Young Adult Graphic Novels
By Grace Benedick, Teen Services Librarian
With school in full swing, everyone’s “to-read” lists are getting filled with assigned texts so sometimes you need something short and fun for leisure reading. Graphic novels fit that bill perfectly and cover a variety of genres.
In Brave by Svetlana Chmakova, Jenson is just trying to get through middle school without drawing too much attention to himself. He doesn’t enjoy the kind that he usually gets from his classmates. Jenson wouldn’t mind getting the attention of the newspaper team, though. He really wants them to publish his article on sunspots–he just hasn’t written it yet. Speaking of sunspots, he really wants to work for NASA someday, but failing math doesn’t seem like a promising start to a career in the sciences. Meanwhile, the newspaper team is trying to interview him for an exposé on bullying. But Jenson isn’t being bullied…Sure, everyone is mean to him, but…they’re just joking, right? Chmakova writes strong characters with quirky personalities, and draws facial expressions that bring the conversations to life. If you like realistic fiction and school stories, you’ll enjoy this.
Set in an alternate Victorian Paris, The Prince and the Dressmaker by Jen Wang, is about a young prince with a secret passion for beautiful gowns. He manages to hire a talented seamstress, Frances, to create custom designs just for him. At night they go out on the town together, and it isn’t long before Lady Crystallia (Prince Sebastien’s other name) is the fashion icon of Paris. Frances and Sebastien are the best of friends, but as Lady Crystallia becomes increasingly famous, they reach a crisis point. In the end though, the decisions they’re forced to make will help them lead their best lives. If you like fairy tales and gender fluidity, you’ll love this.
Delilah Dirk and the Turkish Lieutenant by Tony Cliff opens with Selim. Selim is a brilliant man who speaks multiple languages and loves to make—and drink—delicious tea. Unfortunately for him, those kind of skills aren’t worth much in his line of work–the Turkish army. So when a prisoner escapes and a misunderstanding leads to Selim taking the blame, he’s more than willing to escape with the prisoner, the danger-loving Delilah Dirk. Delilah is an Englishwoman who roams the world stealing things, rescuing people and generally getting into a lot of sword fights. Roped into her life of swashbuckling, Selim eventually finds that the excitement of travel and danger has ruined his taste for quiet and calm –but not tea. The art effectively conveys a sense of action and will make you want to travel, but the real highlight of the book is the snarky tone of the conversations. If you like adventure, be sure to read this.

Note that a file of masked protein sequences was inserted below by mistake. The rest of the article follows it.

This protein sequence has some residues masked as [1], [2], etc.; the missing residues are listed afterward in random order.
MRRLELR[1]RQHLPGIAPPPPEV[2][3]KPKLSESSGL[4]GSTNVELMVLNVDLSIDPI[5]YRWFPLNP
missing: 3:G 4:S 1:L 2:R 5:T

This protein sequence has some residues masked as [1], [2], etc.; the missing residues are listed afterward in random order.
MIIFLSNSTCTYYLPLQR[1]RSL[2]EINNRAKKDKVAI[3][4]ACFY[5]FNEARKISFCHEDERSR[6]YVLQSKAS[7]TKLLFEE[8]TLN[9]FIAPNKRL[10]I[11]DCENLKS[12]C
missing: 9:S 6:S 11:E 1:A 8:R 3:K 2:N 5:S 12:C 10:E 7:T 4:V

Through the Woods by Emily Carroll is a collection of horror stories. Girls stranded in a farmhouse during a snowstorm keep disappearing, one a day. A bride arrives at her new husband’s mansion to find the ghost of his first wife. A man murders his brother in the woods, but three days later, that brother reappears. Two best friends pretend to be clairvoyant until a real spirit gets involved. A girl visits her brother and his wife for summer vacation only to discover that her new sister-in-law is not human. The art adds a gruesome quality without being graphic, and the vague endings heighten the sense of suspense. If you’re into horror or suspense films, you’ll enjoy this.
Bingo Love by Tee Franklin begins when teenagers Hazel and Mari meet at a bingo game in the 1960’s and fall in love. When their parents realize that the girls are romantically involved with each other, they are quickly separated and Hazel is married off. Years later after raising families and having grandchildren, they meet again. The spark is still there. Once again, their families oppose their love but for different reasons this time around. This a sweet love story featuring queer women of color. If you like historical fiction and rainbow pride, you won’t want to miss this.
For more great graphic novels, check out the list “2018 Great Graphic Novels for Teens” on the Young Adult Library Association’s website.